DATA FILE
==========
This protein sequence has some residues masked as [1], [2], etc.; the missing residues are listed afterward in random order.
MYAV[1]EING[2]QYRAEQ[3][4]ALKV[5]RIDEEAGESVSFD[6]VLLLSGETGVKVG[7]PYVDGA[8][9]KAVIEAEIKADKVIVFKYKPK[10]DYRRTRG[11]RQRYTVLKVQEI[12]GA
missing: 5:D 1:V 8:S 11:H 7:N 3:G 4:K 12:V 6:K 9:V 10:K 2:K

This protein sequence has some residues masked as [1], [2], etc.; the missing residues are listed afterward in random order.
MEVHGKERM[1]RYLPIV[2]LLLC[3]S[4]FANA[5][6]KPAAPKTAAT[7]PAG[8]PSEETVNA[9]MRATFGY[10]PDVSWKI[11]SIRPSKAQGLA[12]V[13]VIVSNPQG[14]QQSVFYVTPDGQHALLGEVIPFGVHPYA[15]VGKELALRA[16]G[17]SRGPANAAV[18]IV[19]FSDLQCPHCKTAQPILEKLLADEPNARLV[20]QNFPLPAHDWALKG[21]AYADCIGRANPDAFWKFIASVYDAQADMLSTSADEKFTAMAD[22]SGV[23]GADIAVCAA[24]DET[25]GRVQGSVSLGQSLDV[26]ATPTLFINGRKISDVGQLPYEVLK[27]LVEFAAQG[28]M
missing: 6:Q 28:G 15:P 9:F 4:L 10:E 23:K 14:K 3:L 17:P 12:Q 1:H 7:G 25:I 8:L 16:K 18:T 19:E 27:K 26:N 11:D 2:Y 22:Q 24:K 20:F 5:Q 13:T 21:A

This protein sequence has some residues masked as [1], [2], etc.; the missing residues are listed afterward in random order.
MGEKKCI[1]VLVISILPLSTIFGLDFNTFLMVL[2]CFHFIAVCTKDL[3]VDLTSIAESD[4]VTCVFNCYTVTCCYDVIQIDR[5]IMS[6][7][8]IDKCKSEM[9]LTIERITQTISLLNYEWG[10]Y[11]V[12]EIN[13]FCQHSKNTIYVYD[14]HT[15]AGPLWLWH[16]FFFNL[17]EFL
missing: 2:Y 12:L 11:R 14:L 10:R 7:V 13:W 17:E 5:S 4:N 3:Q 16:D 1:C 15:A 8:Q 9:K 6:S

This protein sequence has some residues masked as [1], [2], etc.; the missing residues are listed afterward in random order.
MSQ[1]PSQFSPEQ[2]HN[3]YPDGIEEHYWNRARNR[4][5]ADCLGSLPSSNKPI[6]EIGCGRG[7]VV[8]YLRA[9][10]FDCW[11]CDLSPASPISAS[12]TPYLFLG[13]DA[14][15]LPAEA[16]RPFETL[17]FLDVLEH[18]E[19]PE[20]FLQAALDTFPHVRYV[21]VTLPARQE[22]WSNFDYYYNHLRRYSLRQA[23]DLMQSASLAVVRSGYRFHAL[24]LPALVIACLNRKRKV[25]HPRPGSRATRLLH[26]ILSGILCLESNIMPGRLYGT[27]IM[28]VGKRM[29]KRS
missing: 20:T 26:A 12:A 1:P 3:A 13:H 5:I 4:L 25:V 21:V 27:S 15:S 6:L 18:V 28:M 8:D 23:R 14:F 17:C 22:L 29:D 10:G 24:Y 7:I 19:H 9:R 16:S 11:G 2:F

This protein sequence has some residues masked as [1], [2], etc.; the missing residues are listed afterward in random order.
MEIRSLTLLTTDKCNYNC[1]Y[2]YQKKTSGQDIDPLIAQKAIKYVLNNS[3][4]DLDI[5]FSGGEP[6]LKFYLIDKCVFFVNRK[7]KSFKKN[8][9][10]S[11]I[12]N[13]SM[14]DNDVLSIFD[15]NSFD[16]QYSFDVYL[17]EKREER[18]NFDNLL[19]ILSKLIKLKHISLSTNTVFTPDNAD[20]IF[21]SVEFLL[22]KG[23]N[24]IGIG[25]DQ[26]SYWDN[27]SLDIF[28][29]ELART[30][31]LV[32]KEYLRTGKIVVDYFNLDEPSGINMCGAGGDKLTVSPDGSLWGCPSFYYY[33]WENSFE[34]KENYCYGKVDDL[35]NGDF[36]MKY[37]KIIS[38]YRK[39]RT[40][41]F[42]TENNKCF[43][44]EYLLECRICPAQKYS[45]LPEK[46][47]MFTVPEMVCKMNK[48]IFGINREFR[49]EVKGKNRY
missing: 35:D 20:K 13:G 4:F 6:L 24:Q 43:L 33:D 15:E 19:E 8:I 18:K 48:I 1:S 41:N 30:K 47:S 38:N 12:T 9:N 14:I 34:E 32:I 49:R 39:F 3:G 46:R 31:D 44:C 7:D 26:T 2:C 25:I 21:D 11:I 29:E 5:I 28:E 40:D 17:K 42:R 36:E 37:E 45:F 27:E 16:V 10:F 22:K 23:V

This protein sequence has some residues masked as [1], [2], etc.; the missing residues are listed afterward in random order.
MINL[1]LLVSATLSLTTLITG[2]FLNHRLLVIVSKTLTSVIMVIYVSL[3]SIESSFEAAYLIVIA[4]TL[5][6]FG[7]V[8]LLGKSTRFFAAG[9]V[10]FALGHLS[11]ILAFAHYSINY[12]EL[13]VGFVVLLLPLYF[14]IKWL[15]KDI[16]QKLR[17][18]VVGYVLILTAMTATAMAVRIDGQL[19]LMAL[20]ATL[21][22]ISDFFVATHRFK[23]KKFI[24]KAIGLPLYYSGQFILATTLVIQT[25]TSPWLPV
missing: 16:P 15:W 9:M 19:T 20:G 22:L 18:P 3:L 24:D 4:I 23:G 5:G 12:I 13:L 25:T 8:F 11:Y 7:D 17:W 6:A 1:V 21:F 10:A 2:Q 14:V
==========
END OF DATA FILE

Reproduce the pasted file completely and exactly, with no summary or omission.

This protein sequence has some residues masked as [1], [2], etc.; the missing residues are listed afterward in random order.
MYAV[1]EING[2]QYRAEQ[3][4]ALKV[5]RIDEEAGESVSFD[6]VLLLSGETGVKVG[7]PYVDGA[8][9]KAVIEAEIKADKVIVFKYKPK[10]DYRRTRG[11]RQRYTVLKVQEI[12]GA
missing: 5:D 1:V 8:S 11:H 7:N 3:G 4:K 12:V 6:K 9:V 10:K 2:K

This protein sequence has some residues masked as [1], [2], etc.; the missing residues are listed afterward in random order.
MEVHGKERM[1]RYLPIV[2]LLLC[3]S[4]FANA[5][6]KPAAPKTAAT[7]PAG[8]PSEETVNA[9]MRATFGY[10]PDVSWKI[11]SIRPSKAQGLA[12]V[13]VIVSNPQG[14]QQSVFYVTPDGQHALLGEVIPFGVHPYA[15]VGKELALRA[16]G[17]SRGPANAAV[18]IV[19]FSDLQCPHCKTAQPILEKLLADEPNARLV[20]QNFPLPAHDWALKG[21]AYADCIGRANPDAFWKFIASVYDAQADMLSTSADEKFTAMAD[22]SGV[23]GADIAVCAA[24]DET[25]GRVQGSVSLGQSLDV[26]ATPTLFINGRKISDVGQLPYEVLK[27]LVEFAAQG[28]M
missing: 6:Q 28:G 15:P 9:F 4:L 10:E 23:K 14:K 3:L 17:P 12:Q 1:H 7:G 25:I 8:L 16:K 18:T 19:E 27:K 26:N 11:D 2:Y 22:Q 24:K 20:F 5:Q 13:T 21:A

This protein sequence has some residues masked as [1], [2], etc.; the missing residues are listed afterward in random order.
MGEKKCI[1]VLVISILPLSTIFGLDFNTFLMVL[2]CFHFIAVCTKDL[3]VDLTSIAESD[4]VTCVFNCYTVTCCYDVIQIDR[5]IMS[6][7][8]IDKCKSEM[9]LTIERITQTISLLNYEWG[10]Y[11]V[12]EIN[13]FCQHSKNTIYVYD[14]HT[15]AGPLWLWH[16]FFFNL[17]EFL
missing: 2:Y 12:L 11:R 14:L 10:R 7:V 13:W 17:E 5:S 4:N 3:Q 16:D 1:C 15:A 8:Q 9:K 6:S

This protein sequence has some residues masked as [1], [2], etc.; the missing residues are listed afterward in random order.
MSQ[1]PSQFSPEQ[2]HN[3]YPDGIEEHYWNRARNR[4][5]ADCLGSLPSSNKPI[6]EIGCGRG[7]VV[8]YLRA[9][10]FDCW[11]CDLSPASPISAS[12]TPYLFLG[13]DA[14][15]LPAEA[16]RPFETL[17]FLDVLEH[18]E[19]PE[20]FLQAALDTFPHVRYV[21]VTLPARQE[22]WSNFDYYYNHLRRYSLRQA[23]DLMQSASLAVVRSGYRFHAL[24]LPALVIACLNRKRKV[25]HPRPGSRATRLLH[26]ILSGILCLESNIMPGRLYGT[27]IM[28]VGKRM[29]KRS
missing: 20:T 26:A 12:A 1:P 3:A 13:H 5:I 4:L 25:V 21:V 27:S 15:S 6:L 18:V 28:M 8:D 23:R 14:F 17:C 22:L 29:D 10:G 24:Y 7:I 19:H 9:R 16:S 11:G 2:F

This protein sequence has some residues masked as [1], [2], etc.; the missing residues are listed afterward in random order.
MEIRSLTLLTTDKCNYNC[1]Y[2]YQKKTSGQDIDPLIAQKAIKYVLNNS[3][4]DLDI[5]FSGGEP[6]LKFYLIDKCVFFVNRK[7]KSFKKN[8][9][10]S[11]I[12]N[13]SM[14]DNDVLSIFD[15]NSFD[16]QYSFDVYL[17]EKREER[18]NFDNLL[19]ILSKLIKLKHISLSTNTVFTPDNAD[20]IF[21]SVEFLL[22]KG[23]N[24]IGIG[25]DQ[26]SYWDN[27]SLDIF[28][29]ELART[30][31]LV[32]KEYLRTGKIVVDYFNLDEPSGINMCGAGGDKLTVSPDGSLWGCPSFYYY[33]WENSFE[34]KENYCYGKVDDL[35]NGDF[36]MKY[37]KIIS[38]YRK[39]RT[40][41]F[42]TENNKCF[43][44]EYLLECRICPAQKYS[45]LPEK[46][47]MFTVPEMVCKMNK[48]IFGINREFR[49]EVKGKNRY
missing: 35:D 20:K 13:G 4:F 6:L 24:Q 43:L 33:D 15:E 19:E 8:I 18:K 48:I 1:S 41:N 30:K 47:S 38:N 12:T 9:N 14:I 34:E 32:I 49:R 39:F 3:G 46:R 31:D 44:C 7:D 26:T 2:C 25:I 21:D 11:I 29:E 5:I 28:E 40:D 17:K 42:R 36:E 37:E 45:F 27:E 16:V 10:F 22:K 23:V

This protein sequence has some residues masked as [1], [2], etc.; the missing residues are listed afterward in random order.
MINL[1]LLVSATLSLTTLITG[2]FLNHRLLVIVSKTLTSVIMVIYVSL[3]SIESSFEAAYLIVIA[4]TL[5][6]FG[7]V[8]LLGKSTRFFAAG[9]V[10]FALGHLS[11]ILAFAHYSINY[12]EL[13]VGFVVLLLPLYF[14]IKWL[15]KDI[16]QKLR[17][18]VVGYVLILTAMTATAMAVRIDGQL[19]LMAL[20]ATL[21][22]ISDFFVATHRFK[23]KKFI[24]KAIGLPLYYSGQFILATTLVIQT[25]TSPWLPV
missing: 16:P 15:W 9:M 19:T 20:G 22:L 18:P 3:L 24:D 4:I 23:G 5:G 12:I 13:L 25:T 8:F 11:Y 7:D 17:W 6:A 1:V 21:F 10:A 2:Q 14:V